|Lightning||Lightning||A sudden electrical discharge from a thunderstorm, resulting in a fatality, injury, and/or damage directly related to the lightning strike. Anyone seeking or receiving medical attention following a lightning incident is counted as a lightning injury. Anyone reporting numbness, a tingling sensation, a headache, or other pain following a lightning incident, whether or not they receive treatment, is also counted as an injury.|
|Hail||Hail||Frozen precipitation in the form of balls or irregular lumps of ice. Hail 3/4 of an inch or larger in diameter will be entered. Hail accumulations of smaller size which cause property and/or crop damage, or casualties, are also recorded.|
|Drought||Drought||A deficiency of moisture that results in adverse impacts on people, animals, or vegetation over a sizeable area. Conceptually, drought is a protracted period of deficient precipitation resulting in extensive damage to crops, resulting in loss of yield. There are different kinds of drought: meteorological, agricultural, hydrological, and social-economic. Droughts are rated as D0, D1, D2, D3, or D4 based on the intensity of the moisture deficiency and other factors. A drought event is included in the database when the drought is rated as a D2 classification, or higher.|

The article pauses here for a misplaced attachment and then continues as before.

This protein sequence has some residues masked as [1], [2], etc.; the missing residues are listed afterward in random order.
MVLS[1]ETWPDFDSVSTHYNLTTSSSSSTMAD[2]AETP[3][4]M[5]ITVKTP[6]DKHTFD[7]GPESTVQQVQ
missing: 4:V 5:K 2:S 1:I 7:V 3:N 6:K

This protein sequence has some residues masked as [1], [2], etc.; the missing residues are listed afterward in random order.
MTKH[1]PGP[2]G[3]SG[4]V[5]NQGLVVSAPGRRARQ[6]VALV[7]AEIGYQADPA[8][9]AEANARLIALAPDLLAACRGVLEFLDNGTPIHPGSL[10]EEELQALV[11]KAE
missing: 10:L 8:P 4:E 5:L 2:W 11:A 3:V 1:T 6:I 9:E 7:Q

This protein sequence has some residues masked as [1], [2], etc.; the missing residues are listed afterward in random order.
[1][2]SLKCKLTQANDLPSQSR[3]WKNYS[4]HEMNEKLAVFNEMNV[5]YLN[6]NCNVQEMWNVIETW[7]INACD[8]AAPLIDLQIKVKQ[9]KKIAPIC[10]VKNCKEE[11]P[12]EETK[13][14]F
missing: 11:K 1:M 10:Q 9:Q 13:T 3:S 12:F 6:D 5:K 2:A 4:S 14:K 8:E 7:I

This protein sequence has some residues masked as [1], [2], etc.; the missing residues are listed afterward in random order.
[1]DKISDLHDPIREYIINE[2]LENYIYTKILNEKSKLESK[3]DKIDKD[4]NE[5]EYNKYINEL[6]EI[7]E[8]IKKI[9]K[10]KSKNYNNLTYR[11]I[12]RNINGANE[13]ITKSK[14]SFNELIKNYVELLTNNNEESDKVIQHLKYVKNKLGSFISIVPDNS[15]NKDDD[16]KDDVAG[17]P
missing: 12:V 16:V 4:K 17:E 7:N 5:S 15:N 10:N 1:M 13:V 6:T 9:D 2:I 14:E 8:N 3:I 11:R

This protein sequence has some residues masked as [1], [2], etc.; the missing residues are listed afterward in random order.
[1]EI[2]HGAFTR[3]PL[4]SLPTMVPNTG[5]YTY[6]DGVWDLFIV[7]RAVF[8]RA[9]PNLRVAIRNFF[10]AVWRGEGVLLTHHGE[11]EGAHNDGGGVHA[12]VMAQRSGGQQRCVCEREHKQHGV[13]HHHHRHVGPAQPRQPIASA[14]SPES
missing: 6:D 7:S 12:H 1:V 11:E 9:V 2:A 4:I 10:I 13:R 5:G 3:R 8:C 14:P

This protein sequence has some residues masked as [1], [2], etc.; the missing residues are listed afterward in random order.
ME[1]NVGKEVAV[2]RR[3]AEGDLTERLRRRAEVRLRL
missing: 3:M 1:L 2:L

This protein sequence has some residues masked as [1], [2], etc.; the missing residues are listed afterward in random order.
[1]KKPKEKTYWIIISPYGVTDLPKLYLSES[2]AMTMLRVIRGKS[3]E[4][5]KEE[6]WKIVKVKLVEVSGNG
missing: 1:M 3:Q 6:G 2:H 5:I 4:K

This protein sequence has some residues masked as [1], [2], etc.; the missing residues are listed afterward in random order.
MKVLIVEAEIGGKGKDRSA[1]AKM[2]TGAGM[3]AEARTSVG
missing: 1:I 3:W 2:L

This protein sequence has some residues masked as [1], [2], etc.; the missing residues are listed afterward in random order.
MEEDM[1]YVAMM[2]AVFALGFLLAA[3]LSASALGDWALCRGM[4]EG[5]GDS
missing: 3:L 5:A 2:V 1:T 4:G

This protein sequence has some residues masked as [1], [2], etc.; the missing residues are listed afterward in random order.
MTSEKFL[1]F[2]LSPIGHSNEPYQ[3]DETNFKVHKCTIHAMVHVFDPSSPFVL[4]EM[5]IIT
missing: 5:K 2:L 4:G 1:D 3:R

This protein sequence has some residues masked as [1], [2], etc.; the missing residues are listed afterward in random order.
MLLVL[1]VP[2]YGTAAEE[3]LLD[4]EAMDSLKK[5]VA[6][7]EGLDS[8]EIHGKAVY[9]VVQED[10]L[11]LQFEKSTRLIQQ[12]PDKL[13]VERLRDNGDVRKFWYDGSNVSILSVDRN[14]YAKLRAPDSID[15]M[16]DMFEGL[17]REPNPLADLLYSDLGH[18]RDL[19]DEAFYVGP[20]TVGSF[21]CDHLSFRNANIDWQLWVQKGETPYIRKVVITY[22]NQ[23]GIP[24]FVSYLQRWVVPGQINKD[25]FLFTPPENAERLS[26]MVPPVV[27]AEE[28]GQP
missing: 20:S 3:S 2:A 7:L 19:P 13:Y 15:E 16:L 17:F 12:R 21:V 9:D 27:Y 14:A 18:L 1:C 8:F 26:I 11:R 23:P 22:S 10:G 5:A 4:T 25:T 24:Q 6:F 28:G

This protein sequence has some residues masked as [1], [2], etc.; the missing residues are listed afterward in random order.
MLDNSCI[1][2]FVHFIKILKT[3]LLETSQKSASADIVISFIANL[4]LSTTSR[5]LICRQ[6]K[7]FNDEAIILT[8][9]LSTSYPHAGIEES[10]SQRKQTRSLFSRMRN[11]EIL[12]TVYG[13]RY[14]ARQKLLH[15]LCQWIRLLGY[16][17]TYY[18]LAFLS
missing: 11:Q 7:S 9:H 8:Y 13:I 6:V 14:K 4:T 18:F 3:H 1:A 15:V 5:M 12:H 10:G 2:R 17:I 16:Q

|Winter||Winter weather||A winter precipitation event that causes a death, injury, or a significant impact to commerce or transportation but does not meet locally/regionally defined warning criteria. A Winter Weather event could result from one or more winter precipitation types (snow, or blowing/drifting snow, or freezing rain/drizzle), on a widespread or localized basis.|
|Sleet||Sleet accumulations meeting or exceeding locally/regionally defined warning criteria (typical value is ½ inch or more).|
|Freezing fog||Fog which freezes on contact with exposed objects and forms a coating of rime and/or glaze, on a widespread or localized basis, resulting in an impact on transportation, commerce, or individuals. Freezing fog can occur with any visibility of six miles or less. Even small accumulations of ice can have an impact.|
|Frost/Freeze||A surface air temperature of 32 °F or lower, or the formation of ice crystals on the ground or other surfaces, over a widespread or localized area for a period of time long enough to cause human or economic impact.|
|Heavy snow||Snow accumulation meeting or exceeding locally/regionally defined 12 and/or 24 h warning criteria, on a widespread or localized basis. This could mean such values as 4, 6, or 8 inches or more in 12 h or less; or 6, 8, or 10 inches in 24 h or less. In some heavy snow events, structural damage, due to the excessive weight of snow accumulations, may occur in the few days following the meteorological end of the event.|